Mauritania Declares War On Human Trafficking, Arms Smuggling

803 views | Akanimo Sampson | December 21, 2019

As most countries in the Sahel region, Mauritania is facing multiple challenges regarding human trafficking, drug, terrorism threat, and arm smuggling as well as unaccompanied minor migrants. To therefore, tackle these problematics in a holistic approach, integrated border management is turning to be the most appropriated answer.

Saghair Haimdon, the Mayor of Bousteila, a village located at the border between Mauritania and Mali, says no development can be attained without security. It is with safe borders that we can guarantee the security of cross-border communities.

To facilitate and secure cross-border movements of communities, the International Organisation for Migration (IOM), a United Nations agency, inaugurated in Bousteila the construction of the 22nd land border posts built by the migration agency since 2010 (of the 47 official border crossing points), thanks to the support of the European Union Emergency Trust Fund for Africa (EUTF).

Being at the crossroads between Mauritania and Mali, Bousteila could be used as a strategic point of entry in the region.

Once a week, Bousteila serves as a meeting point for farmers, cattle breeders and other tradespeople from each side of the border for the weekly market. The land border post facilitates safe movements and allows for a more accurate data collection regarding movement on the border.

While contributing to the economic development of communities living in border areas, the frequent cross-border movements can pose a danger to local communities and migrants, specifically when these movements are done in a disorderly manner.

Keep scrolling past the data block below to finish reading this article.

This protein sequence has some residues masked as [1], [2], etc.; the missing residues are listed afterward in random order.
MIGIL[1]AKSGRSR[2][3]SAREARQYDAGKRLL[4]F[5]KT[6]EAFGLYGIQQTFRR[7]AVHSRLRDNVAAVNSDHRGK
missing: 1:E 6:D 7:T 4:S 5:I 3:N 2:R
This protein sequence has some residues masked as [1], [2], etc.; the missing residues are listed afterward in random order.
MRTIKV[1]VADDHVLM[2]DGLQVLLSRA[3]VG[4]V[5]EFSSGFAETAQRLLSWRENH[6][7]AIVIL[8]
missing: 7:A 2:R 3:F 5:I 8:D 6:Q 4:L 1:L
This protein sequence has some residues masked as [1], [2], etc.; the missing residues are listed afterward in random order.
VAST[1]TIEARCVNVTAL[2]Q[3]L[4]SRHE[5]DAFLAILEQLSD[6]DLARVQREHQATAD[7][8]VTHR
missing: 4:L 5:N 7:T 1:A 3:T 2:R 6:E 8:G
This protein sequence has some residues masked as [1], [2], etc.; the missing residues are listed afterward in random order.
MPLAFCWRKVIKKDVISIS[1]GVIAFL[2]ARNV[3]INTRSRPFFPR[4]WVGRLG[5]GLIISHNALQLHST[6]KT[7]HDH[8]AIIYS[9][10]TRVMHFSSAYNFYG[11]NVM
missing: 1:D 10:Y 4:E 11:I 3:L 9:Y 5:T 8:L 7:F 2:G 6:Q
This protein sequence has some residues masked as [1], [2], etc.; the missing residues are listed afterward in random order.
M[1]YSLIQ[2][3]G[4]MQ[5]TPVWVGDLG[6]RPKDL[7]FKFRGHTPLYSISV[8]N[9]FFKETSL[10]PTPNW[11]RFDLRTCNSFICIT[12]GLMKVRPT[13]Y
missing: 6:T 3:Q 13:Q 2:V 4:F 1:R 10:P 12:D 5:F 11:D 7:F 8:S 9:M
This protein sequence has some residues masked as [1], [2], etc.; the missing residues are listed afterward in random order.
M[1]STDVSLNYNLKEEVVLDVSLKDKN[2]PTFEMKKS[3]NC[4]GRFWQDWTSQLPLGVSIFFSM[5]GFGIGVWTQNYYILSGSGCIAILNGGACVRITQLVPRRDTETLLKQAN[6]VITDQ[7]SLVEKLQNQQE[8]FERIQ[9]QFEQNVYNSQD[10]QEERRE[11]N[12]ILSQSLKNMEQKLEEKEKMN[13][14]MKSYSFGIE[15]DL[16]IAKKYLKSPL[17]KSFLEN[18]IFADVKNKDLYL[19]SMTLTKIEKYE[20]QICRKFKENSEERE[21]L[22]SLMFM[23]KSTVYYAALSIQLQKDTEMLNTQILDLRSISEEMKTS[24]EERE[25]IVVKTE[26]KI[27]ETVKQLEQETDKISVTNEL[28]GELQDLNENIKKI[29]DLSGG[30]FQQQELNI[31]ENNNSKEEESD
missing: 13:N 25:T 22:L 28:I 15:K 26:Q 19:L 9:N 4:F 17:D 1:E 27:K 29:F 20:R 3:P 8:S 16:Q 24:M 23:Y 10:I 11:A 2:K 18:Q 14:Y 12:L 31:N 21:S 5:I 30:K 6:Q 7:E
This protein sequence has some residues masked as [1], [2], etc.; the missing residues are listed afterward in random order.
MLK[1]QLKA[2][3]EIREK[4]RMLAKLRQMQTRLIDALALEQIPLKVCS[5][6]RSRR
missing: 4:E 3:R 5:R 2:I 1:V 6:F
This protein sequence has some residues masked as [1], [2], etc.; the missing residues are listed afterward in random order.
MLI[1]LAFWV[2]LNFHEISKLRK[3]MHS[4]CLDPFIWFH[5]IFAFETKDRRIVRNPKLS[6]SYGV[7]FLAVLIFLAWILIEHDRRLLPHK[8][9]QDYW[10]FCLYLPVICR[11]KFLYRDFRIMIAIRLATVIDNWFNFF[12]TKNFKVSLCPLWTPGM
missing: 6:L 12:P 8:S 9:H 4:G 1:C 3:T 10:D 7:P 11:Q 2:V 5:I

Prior to the inauguration, IOM also conducted a campaign to sensitize local populations, with an emphasis on children, on the meaning of borders, increased security and the presence of migrants in their communities.

Following those sessions of sensitisation Bousteila’s high school students presented a short play illustrating comradery and support they have for their “next door neighbors”, as they referred to migrants coming from Mali.

“I think land border posts are made so no one gets lost or hurt and everyone travels safely”, said 13-year-old Mohamed Lemine SaadBouh, a student at Bousteila’s local high school and actor in the play.

Mauritania has more than 5,000 kilometers of land borders, the vast majority of which are located far from major roads and urban areas. In a bit to strengthen collaboration between border communities and security forces, “village committees” were established by IOM.

Committees, established in villages around border posts, have improved security in these areas by strengthening relationships between villages and border officials. The youths are sensitized on the importance of border posts for the safe movement of communities through community meeting and discussions.

Finally, the committees also act as mediator between cross-border communities, thus contributing to the resolution of conflicts over natural resources between communities.

In December, three new posts built by IOM were delivered to the gendarmerie. Two others are currently under construction in Diama and N’Bekeit Lawach and will be delivered in 2020.

These border posts were financed by the EUTF through the EU-IOM Joint Initiative for Migrant Protection and Reintegration.

These achievements are the fruit of the implementation of the Integrated Border Management Strategy, adopted by the Islamic Republic of Mauritania in 2015 and developed by IOM. This strategy covers all fields relevant to strengthening border management, including organisational and operational, legal, human resources, structural and equipment as well as financial frameworks.

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